Communicating within cross-functional teams

Communicating within cross-functional teams

Very rarely is one person alone brilliant at many things. Most likely we have one thing that we possibly are brilliant at, a few things we are good at and the rest we wouldn’t offer our services for.

Businesses have always employed diverse groups of people with different skillsets to work as a team. Multiple brains are better than one or none of us is as smart as ALL of us, as the adage goes.

The problem with this team set up is that each person with her different skillset has a completely different idea / perspective / driver to the other and this can cause huge conflict in the workplace.

Retail is a great example of a fast evolving business segment where a diverse group of people work together on large scale projects. Not only does e-commerce mix with bricks and mortar retail, we now have conversation commerce and experiential digital products in store offering the customer exciting new brand experiences.

This means that a hugely diverse range of people, with different skills sets and ways of working are forced to work together. Their unique goal is to create one holistic and continuous brand experience across all touch points. Imagine meeting rooms with creative director, technical director, store development director, ecommerce director, head of social and so on…. all in one room with different priorities and different perspectives.

‘It needs to feel more sophisticated and the interaction needs to be more beautiful…’ Creative Director

‘It needs to function first and that’s the most important thing here, a bit of styling can be done at the end…’ Technical Director

‘Social media is the no.1 way we are communicating these days so I need the social media feed at the top so people can see it…’ Head of Social 

‘That’s not how I want to lay out the page…’ Creative Director 

The key to working in a diverse team is compromise and negotiation, however people just don’t like to compromise, especially when they have strong ideas and think they are right. Compromising and negotiating are important life skills. Without compromise it is very difficult to work together successfully and harmoniously. Don’t we all want a harmonious, relaxed working environment? 


A willingness to compromise is a sign of great conviction and shouldn’t be seen as weakness. All you’ve got to do is give a little to get something that you want in return.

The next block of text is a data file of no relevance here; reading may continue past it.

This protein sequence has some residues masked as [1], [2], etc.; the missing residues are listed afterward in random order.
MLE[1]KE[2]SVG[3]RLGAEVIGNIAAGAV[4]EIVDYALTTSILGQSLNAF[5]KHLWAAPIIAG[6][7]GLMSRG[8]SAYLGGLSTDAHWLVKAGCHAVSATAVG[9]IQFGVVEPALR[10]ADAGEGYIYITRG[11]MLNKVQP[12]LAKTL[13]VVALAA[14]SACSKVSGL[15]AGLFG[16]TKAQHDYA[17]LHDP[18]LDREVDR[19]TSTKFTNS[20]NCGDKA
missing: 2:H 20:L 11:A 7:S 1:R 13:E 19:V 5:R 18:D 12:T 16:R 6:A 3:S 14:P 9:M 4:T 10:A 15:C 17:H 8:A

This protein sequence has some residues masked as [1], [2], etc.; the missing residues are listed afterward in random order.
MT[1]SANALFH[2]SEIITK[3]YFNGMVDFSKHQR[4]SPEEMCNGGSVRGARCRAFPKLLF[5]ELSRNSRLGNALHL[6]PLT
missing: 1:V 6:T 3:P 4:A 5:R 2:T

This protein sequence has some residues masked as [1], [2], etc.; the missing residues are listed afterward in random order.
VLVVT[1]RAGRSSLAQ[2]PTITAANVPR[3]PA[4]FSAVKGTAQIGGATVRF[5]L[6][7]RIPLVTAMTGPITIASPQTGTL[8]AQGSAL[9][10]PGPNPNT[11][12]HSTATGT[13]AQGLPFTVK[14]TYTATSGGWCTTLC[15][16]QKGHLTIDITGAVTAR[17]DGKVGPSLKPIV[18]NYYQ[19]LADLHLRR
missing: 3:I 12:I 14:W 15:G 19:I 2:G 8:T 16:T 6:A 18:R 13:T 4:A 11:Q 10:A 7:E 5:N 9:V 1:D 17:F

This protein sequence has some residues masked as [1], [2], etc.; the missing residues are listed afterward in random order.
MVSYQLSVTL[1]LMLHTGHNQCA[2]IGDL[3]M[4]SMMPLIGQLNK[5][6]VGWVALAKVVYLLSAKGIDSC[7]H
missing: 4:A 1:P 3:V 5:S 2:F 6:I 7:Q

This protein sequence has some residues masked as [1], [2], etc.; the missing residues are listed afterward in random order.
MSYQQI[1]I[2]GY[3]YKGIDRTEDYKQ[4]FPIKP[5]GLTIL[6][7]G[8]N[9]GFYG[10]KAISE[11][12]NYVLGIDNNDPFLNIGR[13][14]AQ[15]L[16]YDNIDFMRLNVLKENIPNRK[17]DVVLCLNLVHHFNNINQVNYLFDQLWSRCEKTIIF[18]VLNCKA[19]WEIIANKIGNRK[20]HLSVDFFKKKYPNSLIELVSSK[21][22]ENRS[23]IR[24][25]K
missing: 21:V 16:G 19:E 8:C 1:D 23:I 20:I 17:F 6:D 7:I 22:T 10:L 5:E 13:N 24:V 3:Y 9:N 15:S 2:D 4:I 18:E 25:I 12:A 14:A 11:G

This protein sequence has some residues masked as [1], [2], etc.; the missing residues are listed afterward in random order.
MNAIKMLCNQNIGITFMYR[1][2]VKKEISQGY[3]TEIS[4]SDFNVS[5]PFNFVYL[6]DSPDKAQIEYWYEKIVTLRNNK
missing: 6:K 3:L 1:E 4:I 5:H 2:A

Can you remember a time when you didn’t want to compromise and this made things worse? Understanding each other’s perspectives is key and often our ego prevents us from seeing the merits of somebody else’s case. The best way to understand someone else’s point of view is by asking open-ended questions and by truly LISTENING to the answers. Of course we all feel a variety of emotions – frustration, anger etc – in the workplace. How we manage our emotions is the important part. Emotional discipline in other words.

  • Why do you feel like this?
  • How can we find a way that we are both happy with?
  • Can you explain your thinking a bit more?
  • What can I do to help you understand my perspective better?
  • How can we come to a solution which works for both of us?


An ability to negotiate means that you have more chance of getting what you want even if it’s not 100%. Negotiation is a collaboration where both parties are winners. 

  • Let people tell their side of the story
  • Create rapport with the person as people are easily influenced by people they like
  • Explain the downfalls if the other person doesn’t take your ideas on board
  • Think Win Win as the best outcome
  • Ask what you can do for the other person
  • Manage your own emotions

 If you are still not getting anywhere ask for a demonstration or visit their side of the office, build rapport and have a really open workshop together.

Diverse teams of specialists are put together to create brilliant outcomes. Try and make the process easier for yourself by learning the art of compromise and negotiation and get great results for everyone.

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Sartaj Garewal is the founder of Dynamic Presenting – a creative, leadership development consultancy, adapting theatre training to create leadership programs for business.

Dynamic Presenting – Enabling Powerful Communication